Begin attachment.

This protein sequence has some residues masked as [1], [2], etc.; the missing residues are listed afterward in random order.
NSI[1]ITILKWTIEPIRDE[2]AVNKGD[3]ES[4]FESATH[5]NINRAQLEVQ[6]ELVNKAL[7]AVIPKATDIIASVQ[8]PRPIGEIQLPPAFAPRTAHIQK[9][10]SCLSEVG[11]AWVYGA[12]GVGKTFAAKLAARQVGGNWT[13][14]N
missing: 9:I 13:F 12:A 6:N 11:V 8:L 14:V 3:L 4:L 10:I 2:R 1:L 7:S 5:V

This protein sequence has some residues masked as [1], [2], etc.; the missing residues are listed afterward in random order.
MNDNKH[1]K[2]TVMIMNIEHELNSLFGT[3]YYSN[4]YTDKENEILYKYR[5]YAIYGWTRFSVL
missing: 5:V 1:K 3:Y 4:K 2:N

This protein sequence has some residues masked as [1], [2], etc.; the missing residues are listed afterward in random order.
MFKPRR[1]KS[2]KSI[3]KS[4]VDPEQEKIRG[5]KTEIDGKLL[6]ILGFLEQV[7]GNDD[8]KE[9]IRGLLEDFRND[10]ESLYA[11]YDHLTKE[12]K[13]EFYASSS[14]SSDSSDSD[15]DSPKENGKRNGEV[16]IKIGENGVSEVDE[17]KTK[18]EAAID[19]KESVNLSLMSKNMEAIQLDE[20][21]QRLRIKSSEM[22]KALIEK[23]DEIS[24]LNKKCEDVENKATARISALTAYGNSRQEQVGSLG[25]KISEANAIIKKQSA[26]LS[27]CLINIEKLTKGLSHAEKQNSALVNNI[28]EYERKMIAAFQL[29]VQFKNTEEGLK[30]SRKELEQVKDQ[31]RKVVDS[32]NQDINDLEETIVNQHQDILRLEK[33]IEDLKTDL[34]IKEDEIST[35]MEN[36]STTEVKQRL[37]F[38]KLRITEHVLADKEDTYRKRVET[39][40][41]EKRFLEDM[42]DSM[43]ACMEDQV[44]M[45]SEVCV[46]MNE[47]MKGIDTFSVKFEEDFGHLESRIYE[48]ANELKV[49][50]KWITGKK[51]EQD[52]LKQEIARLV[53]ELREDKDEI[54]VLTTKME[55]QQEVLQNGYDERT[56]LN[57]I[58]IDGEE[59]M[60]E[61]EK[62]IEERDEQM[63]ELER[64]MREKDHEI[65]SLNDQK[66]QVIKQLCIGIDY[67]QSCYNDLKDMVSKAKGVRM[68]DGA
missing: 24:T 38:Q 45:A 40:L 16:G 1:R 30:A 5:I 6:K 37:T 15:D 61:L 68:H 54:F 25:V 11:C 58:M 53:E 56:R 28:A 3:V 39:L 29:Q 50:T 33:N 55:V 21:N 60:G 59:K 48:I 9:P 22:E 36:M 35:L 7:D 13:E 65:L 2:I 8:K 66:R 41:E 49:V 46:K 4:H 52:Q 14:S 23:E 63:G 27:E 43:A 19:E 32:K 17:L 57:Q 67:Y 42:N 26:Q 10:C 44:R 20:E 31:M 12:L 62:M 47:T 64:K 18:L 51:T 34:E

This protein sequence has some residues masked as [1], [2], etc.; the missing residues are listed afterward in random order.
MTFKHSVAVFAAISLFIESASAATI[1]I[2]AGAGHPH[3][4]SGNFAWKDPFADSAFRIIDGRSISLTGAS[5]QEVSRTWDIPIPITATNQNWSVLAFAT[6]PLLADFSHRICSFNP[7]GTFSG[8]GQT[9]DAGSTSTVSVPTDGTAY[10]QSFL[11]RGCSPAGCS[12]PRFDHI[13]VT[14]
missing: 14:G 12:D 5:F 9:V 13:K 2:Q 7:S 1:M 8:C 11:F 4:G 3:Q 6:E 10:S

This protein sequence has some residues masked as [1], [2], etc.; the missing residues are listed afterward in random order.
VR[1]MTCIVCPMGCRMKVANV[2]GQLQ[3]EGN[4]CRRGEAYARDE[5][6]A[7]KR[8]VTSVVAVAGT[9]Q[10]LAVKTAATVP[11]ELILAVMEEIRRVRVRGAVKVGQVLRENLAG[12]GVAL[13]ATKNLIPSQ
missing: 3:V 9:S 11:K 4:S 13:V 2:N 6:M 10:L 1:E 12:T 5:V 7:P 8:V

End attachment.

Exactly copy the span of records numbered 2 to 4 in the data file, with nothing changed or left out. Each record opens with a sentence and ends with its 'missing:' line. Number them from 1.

This protein sequence has some residues masked as [1], [2], etc.; the missing residues are listed afterward in random order.
MNDNKH[1]K[2]TVMIMNIEHELNSLFGT[3]YYSN[4]YTDKENEILYKYR[5]YAIYGWTRFSVL
missing: 5:V 1:K 3:Y 4:K 2:N

This protein sequence has some residues masked as [1], [2], etc.; the missing residues are listed afterward in random order.
MFKPRR[1]KS[2]KSI[3]KS[4]VDPEQEKIRG[5]KTEIDGKLL[6]ILGFLEQV[7]GNDD[8]KE[9]IRGLLEDFRND[10]ESLYA[11]YDHLTKE[12]K[13]EFYASSS[14]SSDSSDSD[15]DSPKENGKRNGEV[16]IKIGENGVSEVDE[17]KTK[18]EAAID[19]KESVNLSLMSKNMEAIQLDE[20][21]QRLRIKSSEM[22]KALIEK[23]DEIS[24]LNKKCEDVENKATARISALTAYGNSRQEQVGSLG[25]KISEANAIIKKQSA[26]LS[27]CLINIEKLTKGLSHAEKQNSALVNNI[28]EYERKMIAAFQL[29]VQFKNTEEGLK[30]SRKELEQVKDQ[31]RKVVDS[32]NQDINDLEETIVNQHQDILRLEK[33]IEDLKTDL[34]IKEDEIST[35]MEN[36]STTEVKQRL[37]F[38]KLRITEHVLADKEDTYRKRVET[39][40][41]EKRFLEDM[42]DSM[43]ACMEDQV[44]M[45]SEVCV[46]MNE[47]MKGIDTFSVKFEEDFGHLESRIYE[48]ANELKV[49][50]KWITGKK[51]EQD[52]LKQEIARLV[53]ELREDKDEI[54]VLTTKME[55]QQEVLQNGYDERT[56]LN[57]I[58]IDGEE[59]M[60]E[61]EK[62]IEERDEQM[63]ELER[64]MREKDHEI[65]SLNDQK[66]QVIKQLCIGIDY[67]QSCYNDLKDMVSKAKGVRM[68]DGA
missing: 24:T 38:Q 45:A 40:L 16:G 1:R 30:A 5:I 6:K 37:T 15:D 61:L 68:H 54:F 25:V 11:C 58:M 53:E 56:R 28:A 3:V 39:L 29:Q 50:T 33:N 55:V 21:N 60:G 59:K 48:I 9:P 22:E 36:M 35:L 7:D 13:E 65:L 2:I 8:K 66:R 41:E 49:V 46:K 4:H 52:Q 14:S 23:E 63:G 27:E 43:A 19:E 32:K 17:L 57:Q 67:Y 42:N 26:Q 10:C 44:R 20:E 31:M 12:L 62:M 47:T 64:K 18:L 51:T 34:E

This protein sequence has some residues masked as [1], [2], etc.; the missing residues are listed afterward in random order.
MTFKHSVAVFAAISLFIESASAATI[1]I[2]AGAGHPH[3][4]SGNFAWKDPFADSAFRIIDGRSISLTGAS[5]QEVSRTWDIPIPITATNQNWSVLAFAT[6]PLLADFSHRICSFNP[7]GTFSG[8]GQT[9]DAGSTSTVSVPTDGTAY[10]QSFL[11]RGCSPAGCS[12]PRFDHI[13]VT[14]
missing: 14:G 12:D 5:F 9:V 13:K 2:Q 7:S 1:M 8:C 11:F 4:G 3:Q 6:E 10:S